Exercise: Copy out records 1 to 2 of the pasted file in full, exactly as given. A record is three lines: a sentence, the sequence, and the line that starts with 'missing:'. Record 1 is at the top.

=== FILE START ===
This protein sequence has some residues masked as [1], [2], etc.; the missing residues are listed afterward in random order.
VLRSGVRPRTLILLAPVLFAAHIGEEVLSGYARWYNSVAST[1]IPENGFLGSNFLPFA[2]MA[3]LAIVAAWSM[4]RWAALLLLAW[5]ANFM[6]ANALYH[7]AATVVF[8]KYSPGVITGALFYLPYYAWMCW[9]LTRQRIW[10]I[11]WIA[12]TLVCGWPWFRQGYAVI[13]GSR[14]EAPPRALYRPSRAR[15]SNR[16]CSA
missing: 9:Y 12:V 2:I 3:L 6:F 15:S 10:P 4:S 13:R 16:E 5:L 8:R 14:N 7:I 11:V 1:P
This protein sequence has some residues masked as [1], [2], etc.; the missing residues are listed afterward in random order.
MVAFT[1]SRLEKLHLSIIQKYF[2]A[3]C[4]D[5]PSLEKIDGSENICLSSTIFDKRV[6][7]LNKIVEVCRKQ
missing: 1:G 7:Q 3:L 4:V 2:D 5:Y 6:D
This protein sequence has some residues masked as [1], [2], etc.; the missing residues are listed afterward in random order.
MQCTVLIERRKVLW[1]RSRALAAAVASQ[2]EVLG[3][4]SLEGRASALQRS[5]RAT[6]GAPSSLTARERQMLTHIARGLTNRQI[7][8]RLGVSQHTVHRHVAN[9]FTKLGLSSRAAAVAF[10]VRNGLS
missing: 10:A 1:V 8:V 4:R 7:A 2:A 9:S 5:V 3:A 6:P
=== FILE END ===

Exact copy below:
This protein sequence has some residues masked as [1], [2], etc.; the missing residues are listed afterward in random order.
VLRSGVRPRTLILLAPVLFAAHIGEEVLSGYARWYNSVAST[1]IPENGFLGSNFLPFA[2]MA[3]LAIVAAWSM[4]RWAALLLLAW[5]ANFM[6]ANALYH[7]AATVVF[8]KYSPGVITGALFYLPYYAWMCW[9]LTRQRIW[10]I[11]WIA[12]TLVCGWPWFRQGYAVI[13]GSR[14]EAPPRALYRPSRAR[15]SNR[16]CSA
missing: 9:Y 12:V 2:I 3:L 6:F 15:S 10:P 4:S 13:R 16:E 5:L 8:R 14:N 7:I 11:V 1:P
This protein sequence has some residues masked as [1], [2], etc.; the missing residues are listed afterward in random order.
MVAFT[1]SRLEKLHLSIIQKYF[2]A[3]C[4]D[5]PSLEKIDGSENICLSSTIFDKRV[6][7]LNKIVEVCRKQ
missing: 1:G 7:Q 3:L 4:V 2:D 5:Y 6:D